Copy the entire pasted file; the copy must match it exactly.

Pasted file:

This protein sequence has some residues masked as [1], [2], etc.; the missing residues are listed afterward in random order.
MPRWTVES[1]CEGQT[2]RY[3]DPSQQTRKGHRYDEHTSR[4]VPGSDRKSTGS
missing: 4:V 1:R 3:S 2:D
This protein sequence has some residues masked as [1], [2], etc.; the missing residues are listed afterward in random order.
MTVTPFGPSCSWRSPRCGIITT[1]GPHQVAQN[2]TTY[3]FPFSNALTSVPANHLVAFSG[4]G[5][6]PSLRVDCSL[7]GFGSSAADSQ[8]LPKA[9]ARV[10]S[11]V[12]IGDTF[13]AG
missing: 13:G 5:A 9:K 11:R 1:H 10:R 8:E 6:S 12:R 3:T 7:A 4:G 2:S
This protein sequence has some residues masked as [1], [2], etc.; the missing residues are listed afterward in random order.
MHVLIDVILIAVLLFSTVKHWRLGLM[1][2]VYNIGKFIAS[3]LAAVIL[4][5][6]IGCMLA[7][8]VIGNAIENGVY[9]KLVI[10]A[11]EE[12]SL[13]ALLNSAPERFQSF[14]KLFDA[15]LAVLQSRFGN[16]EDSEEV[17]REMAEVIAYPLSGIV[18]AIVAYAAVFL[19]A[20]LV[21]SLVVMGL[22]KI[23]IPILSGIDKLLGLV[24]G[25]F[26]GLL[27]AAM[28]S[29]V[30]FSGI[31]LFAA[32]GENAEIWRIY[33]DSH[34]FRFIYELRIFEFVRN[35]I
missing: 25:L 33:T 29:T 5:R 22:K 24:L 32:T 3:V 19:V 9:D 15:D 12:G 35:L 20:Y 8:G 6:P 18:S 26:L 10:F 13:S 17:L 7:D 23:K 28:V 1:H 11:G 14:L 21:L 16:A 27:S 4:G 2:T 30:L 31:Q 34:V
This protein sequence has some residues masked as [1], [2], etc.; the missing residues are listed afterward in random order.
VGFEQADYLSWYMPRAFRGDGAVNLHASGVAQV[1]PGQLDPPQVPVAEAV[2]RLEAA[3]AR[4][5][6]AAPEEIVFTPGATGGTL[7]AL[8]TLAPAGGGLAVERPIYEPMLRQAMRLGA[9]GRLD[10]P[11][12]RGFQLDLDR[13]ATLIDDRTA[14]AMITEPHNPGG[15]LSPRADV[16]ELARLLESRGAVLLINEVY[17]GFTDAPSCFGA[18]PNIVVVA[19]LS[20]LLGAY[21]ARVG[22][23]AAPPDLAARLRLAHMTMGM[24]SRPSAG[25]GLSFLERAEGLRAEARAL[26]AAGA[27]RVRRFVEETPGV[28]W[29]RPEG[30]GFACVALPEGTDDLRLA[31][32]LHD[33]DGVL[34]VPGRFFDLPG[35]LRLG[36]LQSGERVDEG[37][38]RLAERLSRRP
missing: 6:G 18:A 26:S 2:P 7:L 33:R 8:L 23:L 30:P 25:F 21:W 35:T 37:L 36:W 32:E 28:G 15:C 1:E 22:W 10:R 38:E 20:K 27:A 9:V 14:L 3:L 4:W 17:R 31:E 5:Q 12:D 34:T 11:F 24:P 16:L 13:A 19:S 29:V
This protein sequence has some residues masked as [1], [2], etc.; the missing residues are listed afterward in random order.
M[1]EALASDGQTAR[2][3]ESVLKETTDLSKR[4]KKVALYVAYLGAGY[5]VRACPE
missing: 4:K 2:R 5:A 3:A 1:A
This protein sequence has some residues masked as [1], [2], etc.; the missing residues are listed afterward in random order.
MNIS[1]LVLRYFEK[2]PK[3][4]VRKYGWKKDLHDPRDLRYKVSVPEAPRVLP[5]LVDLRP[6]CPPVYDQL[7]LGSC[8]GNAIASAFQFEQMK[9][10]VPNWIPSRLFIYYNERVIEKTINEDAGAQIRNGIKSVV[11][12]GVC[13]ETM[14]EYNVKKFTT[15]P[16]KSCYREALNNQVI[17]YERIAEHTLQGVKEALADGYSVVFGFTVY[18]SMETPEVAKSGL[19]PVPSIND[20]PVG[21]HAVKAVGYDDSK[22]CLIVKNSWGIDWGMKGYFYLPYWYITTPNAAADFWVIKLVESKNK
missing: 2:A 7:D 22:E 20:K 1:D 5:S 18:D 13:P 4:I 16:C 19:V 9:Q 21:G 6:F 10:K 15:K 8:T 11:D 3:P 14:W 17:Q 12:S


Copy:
This protein sequence has some residues masked as [1], [2], etc.; the missing residues are listed afterward in random order.
MPRWTVES[1]CEGQT[2]RY[3]DPSQQTRKGHRYDEHTSR[4]VPGSDRKSTGS
missing: 4:V 1:R 3:S 2:D
This protein sequence has some residues masked as [1], [2], etc.; the missing residues are listed afterward in random order.
MTVTPFGPSCSWRSPRCGIITT[1]GPHQVAQN[2]TTY[3]FPFSNALTSVPANHLVAFSG[4]G[5][6]PSLRVDCSL[7]GFGSSAADSQ[8]LPKA[9]ARV[10]S[11]V[12]IGDTF[13]AG
missing: 13:G 5:A 9:K 11:R 1:H 10:R 8:E 6:S 12:R 3:T 7:A 4:G 2:S
This protein sequence has some residues masked as [1], [2], etc.; the missing residues are listed afterward in random order.
MHVLIDVILIAVLLFSTVKHWRLGLM[1][2]VYNIGKFIAS[3]LAAVIL[4][5][6]IGCMLA[7][8]VIGNAIENGVY[9]KLVI[10]A[11]EE[12]SL[13]ALLNSAPERFQSF[14]KLFDA[15]LAVLQSRFGN[16]EDSEEV[17]REMAEVIAYPLSGIV[18]AIVAYAAVFL[19]A[20]LV[21]SLVVMGL[22]KI[23]IPILSGIDKLLGLV[24]G[25]F[26]GLL[27]AAM[28]S[29]V[30]FSGI[31]LFAA[32]GENAEIWRIY[33]DSH[34]FRFIYELRIFEFVRN[35]I
missing: 25:L 33:T 29:T 5:R 22:K 24:L 32:T 3:V 19:V 9:D 15:D 12:G 35:L 20:Y 8:G 6:P 18:S 26:L 10:F 13:S 17:L 7:D 23:K 28:V 1:H 11:G 14:L 21:L 16:A 27:S 4:G 2:T 30:L 31:Q 34:V
This protein sequence has some residues masked as [1], [2], etc.; the missing residues are listed afterward in random order.
VGFEQADYLSWYMPRAFRGDGAVNLHASGVAQV[1]PGQLDPPQVPVAEAV[2]RLEAA[3]AR[4][5][6]AAPEEIVFTPGATGGTL[7]AL[8]TLAPAGGGLAVERPIYEPMLRQAMRLGA[9]GRLD[10]P[11][12]RGFQLDLDR[13]ATLIDDRTA[14]AMITEPHNPGG[15]LSPRADV[16]ELARLLESRGAVLLINEVY[17]GFTDAPSCFGA[18]PNIVVVA[19]LS[20]LLGAY[21]ARVG[22][23]AAPPDLAARLRLAHMTMGM[24]SRPSAG[25]GLSFLERAEGLRAEARAL[26]AAGA[27]RVRRFVEETPGV[28]W[29]RPEG[30]GFACVALPEGTDDLRLA[31][32]LHD[33]DGVL[34]VPGRFFDLPG[35]LRLG[36]LQSGERVDEG[37][38]RLAERLSRRP
missing: 6:G 18:A 26:S 2:P 7:L 33:R 8:L 23:L 30:P 25:F 21:W 35:T 37:L 36:W 32:E 28:G 15:C 1:E 22:W 10:R 38:E 20:K 27:A 9:V 14:L 3:L 4:W 17:R 31:E 5:Q 12:D 34:T 11:F 24:P 16:L 13:A 19:S 29:V
This protein sequence has some residues masked as [1], [2], etc.; the missing residues are listed afterward in random order.
M[1]EALASDGQTAR[2][3]ESVLKETTDLSKR[4]KKVALYVAYLGAGY[5]VRACPE
missing: 4:K 2:R 5:A 3:A 1:A
This protein sequence has some residues masked as [1], [2], etc.; the missing residues are listed afterward in random order.
MNIS[1]LVLRYFEK[2]PK[3][4]VRKYGWKKDLHDPRDLRYKVSVPEAPRVLP[5]LVDLRP[6]CPPVYDQL[7]LGSC[8]GNAIASAFQFEQMK[9][10]VPNWIPSRLFIYYNERVIEKTINEDAGAQIRNGIKSVV[11][12]GVC[13]ETM[14]EYNVKKFTT[15]P[16]KSCYREALNNQVI[17]YERIAEHTLQGVKEALADGYSVVFGFTVY[18]SMETPEVAKSGL[19]PVPSIND[20]PVG[21]HAVKAVGYDDSK[22]CLIVKNSWGIDWGMKGYFYLPYWYITTPNAAADFWVIKLVESKNK
missing: 2:A 7:D 22:E 20:K 1:D 5:S 18:D 13:P 4:I 16:C 19:V 9:Q 21:G 6:F 10:K 15:K 8:T 11:D 3:P 14:W 17:Q 12:S